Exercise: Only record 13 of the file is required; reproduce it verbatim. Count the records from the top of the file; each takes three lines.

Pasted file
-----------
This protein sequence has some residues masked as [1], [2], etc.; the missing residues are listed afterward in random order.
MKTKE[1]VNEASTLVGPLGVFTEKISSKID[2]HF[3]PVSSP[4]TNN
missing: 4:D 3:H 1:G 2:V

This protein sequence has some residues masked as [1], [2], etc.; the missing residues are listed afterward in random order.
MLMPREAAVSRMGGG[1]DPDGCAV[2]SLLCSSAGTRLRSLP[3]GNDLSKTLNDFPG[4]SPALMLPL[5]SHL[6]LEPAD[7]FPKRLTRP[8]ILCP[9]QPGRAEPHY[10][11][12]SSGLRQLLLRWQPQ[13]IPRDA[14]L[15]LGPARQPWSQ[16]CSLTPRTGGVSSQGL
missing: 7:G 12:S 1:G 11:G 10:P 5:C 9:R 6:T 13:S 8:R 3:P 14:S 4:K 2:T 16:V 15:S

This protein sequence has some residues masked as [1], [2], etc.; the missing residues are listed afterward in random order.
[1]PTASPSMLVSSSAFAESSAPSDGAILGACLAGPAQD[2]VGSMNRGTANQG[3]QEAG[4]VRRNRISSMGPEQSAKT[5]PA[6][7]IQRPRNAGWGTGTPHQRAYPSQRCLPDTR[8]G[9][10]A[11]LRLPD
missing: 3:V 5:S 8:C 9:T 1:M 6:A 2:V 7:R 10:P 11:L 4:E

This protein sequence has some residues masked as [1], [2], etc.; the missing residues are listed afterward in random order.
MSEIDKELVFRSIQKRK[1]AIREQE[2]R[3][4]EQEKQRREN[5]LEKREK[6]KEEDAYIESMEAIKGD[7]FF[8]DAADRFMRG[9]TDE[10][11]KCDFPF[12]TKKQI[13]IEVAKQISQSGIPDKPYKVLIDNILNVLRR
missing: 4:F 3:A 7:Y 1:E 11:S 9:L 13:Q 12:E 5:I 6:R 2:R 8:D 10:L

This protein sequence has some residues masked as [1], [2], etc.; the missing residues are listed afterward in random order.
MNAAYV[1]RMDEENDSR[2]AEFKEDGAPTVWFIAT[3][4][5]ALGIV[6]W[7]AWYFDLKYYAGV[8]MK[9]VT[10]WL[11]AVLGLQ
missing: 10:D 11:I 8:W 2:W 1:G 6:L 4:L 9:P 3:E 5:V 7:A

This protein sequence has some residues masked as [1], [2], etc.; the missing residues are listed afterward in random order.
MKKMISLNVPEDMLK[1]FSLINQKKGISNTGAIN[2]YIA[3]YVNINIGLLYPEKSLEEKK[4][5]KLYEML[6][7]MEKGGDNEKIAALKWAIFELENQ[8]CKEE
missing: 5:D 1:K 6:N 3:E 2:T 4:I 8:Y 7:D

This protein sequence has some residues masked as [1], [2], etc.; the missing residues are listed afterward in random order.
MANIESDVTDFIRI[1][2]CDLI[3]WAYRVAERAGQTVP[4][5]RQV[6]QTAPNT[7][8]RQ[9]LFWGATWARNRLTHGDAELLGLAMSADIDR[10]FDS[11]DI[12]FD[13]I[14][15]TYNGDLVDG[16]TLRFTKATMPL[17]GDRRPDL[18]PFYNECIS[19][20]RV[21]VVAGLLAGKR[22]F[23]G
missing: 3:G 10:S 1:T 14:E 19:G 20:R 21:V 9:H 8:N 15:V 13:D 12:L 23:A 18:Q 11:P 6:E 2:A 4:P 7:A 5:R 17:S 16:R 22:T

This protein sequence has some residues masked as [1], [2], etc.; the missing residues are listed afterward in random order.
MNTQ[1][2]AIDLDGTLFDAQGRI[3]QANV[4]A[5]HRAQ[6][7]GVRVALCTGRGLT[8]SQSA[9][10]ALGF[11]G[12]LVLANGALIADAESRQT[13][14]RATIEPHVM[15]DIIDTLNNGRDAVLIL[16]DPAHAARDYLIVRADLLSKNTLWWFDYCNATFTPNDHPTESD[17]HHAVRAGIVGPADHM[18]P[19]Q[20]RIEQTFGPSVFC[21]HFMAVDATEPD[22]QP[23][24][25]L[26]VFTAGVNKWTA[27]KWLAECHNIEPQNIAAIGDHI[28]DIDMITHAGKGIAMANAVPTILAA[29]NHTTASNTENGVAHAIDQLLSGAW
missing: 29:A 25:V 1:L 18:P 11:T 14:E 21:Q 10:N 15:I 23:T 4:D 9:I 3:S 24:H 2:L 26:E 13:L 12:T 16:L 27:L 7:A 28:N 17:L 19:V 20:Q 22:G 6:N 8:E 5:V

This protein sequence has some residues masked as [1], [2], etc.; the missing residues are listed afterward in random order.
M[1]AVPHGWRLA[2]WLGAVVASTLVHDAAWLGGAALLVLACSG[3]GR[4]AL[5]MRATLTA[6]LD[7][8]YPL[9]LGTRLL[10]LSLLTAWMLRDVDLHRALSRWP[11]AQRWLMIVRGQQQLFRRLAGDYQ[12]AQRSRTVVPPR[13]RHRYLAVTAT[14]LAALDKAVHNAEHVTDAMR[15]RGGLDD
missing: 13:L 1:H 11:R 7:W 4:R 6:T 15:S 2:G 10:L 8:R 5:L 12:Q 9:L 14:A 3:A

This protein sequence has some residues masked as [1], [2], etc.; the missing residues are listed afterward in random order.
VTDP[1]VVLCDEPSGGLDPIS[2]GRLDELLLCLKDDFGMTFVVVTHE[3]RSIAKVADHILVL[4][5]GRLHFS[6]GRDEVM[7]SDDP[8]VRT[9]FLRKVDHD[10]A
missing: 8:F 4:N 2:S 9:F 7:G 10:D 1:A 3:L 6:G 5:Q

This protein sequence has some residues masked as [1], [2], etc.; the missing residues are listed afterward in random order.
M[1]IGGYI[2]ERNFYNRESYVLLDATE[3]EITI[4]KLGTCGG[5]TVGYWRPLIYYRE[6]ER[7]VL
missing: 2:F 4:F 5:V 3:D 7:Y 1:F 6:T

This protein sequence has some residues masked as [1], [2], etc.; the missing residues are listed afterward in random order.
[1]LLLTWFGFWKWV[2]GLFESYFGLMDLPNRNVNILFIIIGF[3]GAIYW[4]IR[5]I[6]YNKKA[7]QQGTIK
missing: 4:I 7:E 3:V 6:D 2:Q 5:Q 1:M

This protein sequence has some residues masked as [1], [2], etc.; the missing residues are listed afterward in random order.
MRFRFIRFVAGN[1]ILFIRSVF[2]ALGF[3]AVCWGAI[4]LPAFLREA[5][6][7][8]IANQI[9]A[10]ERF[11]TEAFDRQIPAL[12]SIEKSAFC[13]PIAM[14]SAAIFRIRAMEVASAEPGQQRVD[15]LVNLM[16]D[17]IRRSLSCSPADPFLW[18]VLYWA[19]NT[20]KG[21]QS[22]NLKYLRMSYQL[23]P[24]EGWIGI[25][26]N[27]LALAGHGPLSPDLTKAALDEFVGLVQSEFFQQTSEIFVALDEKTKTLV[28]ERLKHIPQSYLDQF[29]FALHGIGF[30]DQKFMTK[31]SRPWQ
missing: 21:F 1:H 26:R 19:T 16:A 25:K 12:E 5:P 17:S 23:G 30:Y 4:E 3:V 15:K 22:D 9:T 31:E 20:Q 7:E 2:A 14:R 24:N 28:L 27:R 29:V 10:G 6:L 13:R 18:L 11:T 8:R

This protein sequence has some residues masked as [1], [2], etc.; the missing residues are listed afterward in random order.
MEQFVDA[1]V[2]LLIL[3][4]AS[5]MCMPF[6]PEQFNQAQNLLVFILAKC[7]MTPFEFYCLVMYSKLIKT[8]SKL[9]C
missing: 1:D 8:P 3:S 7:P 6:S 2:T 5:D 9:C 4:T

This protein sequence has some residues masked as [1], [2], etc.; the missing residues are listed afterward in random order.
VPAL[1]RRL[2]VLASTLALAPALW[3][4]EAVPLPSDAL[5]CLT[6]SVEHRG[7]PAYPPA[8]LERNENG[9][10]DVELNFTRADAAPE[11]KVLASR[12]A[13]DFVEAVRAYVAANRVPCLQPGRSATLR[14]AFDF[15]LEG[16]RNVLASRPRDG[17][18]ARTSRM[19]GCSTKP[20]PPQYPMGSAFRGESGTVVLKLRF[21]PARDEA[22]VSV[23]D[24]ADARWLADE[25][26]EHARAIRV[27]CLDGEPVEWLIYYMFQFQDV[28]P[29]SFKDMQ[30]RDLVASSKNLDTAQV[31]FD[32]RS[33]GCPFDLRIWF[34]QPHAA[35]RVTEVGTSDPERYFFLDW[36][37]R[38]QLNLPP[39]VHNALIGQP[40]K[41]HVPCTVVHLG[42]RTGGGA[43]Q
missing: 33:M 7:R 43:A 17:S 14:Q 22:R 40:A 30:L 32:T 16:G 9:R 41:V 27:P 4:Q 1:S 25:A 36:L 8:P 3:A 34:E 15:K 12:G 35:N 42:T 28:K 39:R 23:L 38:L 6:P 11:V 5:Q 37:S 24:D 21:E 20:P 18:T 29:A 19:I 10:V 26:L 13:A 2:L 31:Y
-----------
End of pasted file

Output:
This protein sequence has some residues masked as [1], [2], etc.; the missing residues are listed afterward in random order.
MRFRFIRFVAGN[1]ILFIRSVF[2]ALGF[3]AVCWGAI[4]LPAFLREA[5][6][7][8]IANQI[9]A[10]ERF[11]TEAFDRQIPAL[12]SIEKSAFC[13]PIAM[14]SAAIFRIRAMEVASAEPGQQRVD[15]LVNLM[16]D[17]IRRSLSCSPADPFLW[18]VLYWA[19]NT[20]KG[21]QS[22]NLKYLRMSYQL[23]P[24]EGWIGI[25][26]N[27]LALAGHGPLSPDLTKAALDEFVGLVQSEFFQQTSEIFVALDEKTKTLV[28]ERLKHIPQSYLDQF[29]FALHGIGF[30]DQKFMTK[31]SRPWQ
missing: 21:F 1:H 26:R 19:T 16:A 25:K 12:E 5:P 17:S 23:G 30:Y 4:E 3:V 15:K 22:D 9:T 31:E 20:Q 7:E 2:A 14:R 24:N 28:L 27:R 29:V 10:G 6:L 13:R 18:L 11:T 8:R